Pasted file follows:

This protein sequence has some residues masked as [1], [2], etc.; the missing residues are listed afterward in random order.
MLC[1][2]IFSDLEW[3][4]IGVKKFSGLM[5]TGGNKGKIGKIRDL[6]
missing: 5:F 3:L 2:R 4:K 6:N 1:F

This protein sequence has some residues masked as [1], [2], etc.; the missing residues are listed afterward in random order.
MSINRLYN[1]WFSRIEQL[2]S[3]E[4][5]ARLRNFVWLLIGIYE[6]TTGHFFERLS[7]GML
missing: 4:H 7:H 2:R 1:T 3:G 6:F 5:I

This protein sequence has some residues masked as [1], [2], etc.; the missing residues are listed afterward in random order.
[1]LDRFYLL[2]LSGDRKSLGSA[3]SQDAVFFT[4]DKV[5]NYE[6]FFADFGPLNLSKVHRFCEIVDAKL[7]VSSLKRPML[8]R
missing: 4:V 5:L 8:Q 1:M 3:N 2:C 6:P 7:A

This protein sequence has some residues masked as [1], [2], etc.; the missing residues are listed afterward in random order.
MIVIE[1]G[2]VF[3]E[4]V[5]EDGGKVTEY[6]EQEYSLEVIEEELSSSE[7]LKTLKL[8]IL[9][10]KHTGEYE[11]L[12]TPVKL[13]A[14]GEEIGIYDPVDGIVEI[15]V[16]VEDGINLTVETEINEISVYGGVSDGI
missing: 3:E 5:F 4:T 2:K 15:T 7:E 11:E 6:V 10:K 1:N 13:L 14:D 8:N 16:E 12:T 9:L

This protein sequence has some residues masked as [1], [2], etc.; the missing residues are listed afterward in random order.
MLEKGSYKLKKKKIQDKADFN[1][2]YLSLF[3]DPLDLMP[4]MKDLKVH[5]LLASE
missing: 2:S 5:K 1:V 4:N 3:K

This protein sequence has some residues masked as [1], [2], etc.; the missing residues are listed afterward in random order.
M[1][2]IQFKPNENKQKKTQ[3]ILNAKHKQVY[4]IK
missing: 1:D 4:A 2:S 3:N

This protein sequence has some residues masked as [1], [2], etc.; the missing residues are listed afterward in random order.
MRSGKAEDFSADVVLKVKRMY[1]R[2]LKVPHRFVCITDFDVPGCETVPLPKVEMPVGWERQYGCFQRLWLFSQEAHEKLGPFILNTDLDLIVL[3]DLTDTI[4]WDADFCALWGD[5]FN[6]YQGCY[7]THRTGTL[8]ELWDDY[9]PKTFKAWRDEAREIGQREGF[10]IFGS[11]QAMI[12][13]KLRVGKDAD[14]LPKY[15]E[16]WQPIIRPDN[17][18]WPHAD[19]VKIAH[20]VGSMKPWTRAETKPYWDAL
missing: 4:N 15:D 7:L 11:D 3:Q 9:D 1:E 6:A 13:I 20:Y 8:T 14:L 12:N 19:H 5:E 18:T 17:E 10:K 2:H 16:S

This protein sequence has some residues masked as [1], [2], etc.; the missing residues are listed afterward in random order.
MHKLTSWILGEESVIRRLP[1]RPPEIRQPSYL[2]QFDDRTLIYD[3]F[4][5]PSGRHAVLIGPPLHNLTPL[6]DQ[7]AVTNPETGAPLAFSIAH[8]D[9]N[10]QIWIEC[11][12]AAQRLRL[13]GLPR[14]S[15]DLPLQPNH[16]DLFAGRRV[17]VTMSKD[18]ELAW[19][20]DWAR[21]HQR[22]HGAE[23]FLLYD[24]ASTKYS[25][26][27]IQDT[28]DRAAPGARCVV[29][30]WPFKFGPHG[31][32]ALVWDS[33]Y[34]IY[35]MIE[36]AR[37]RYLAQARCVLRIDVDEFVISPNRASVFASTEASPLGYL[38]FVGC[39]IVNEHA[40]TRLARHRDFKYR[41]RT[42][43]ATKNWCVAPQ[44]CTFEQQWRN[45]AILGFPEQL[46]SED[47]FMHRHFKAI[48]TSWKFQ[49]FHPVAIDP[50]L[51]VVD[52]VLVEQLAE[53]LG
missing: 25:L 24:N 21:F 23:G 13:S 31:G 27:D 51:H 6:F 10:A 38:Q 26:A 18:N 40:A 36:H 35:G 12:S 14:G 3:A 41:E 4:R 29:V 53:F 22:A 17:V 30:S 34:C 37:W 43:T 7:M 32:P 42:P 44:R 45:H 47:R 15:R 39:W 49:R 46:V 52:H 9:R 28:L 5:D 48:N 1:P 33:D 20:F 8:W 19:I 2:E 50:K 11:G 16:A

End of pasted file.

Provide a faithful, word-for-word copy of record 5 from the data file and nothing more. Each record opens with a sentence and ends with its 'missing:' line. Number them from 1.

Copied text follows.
This protein sequence has some residues masked as [1], [2], etc.; the missing residues are listed afterward in random order.
MLEKGSYKLKKKKIQDKADFN[1][2]YLSLF[3]DPLDLMP[4]MKDLKVH[5]LLASE
missing: 2:S 5:K 1:V 4:N 3:K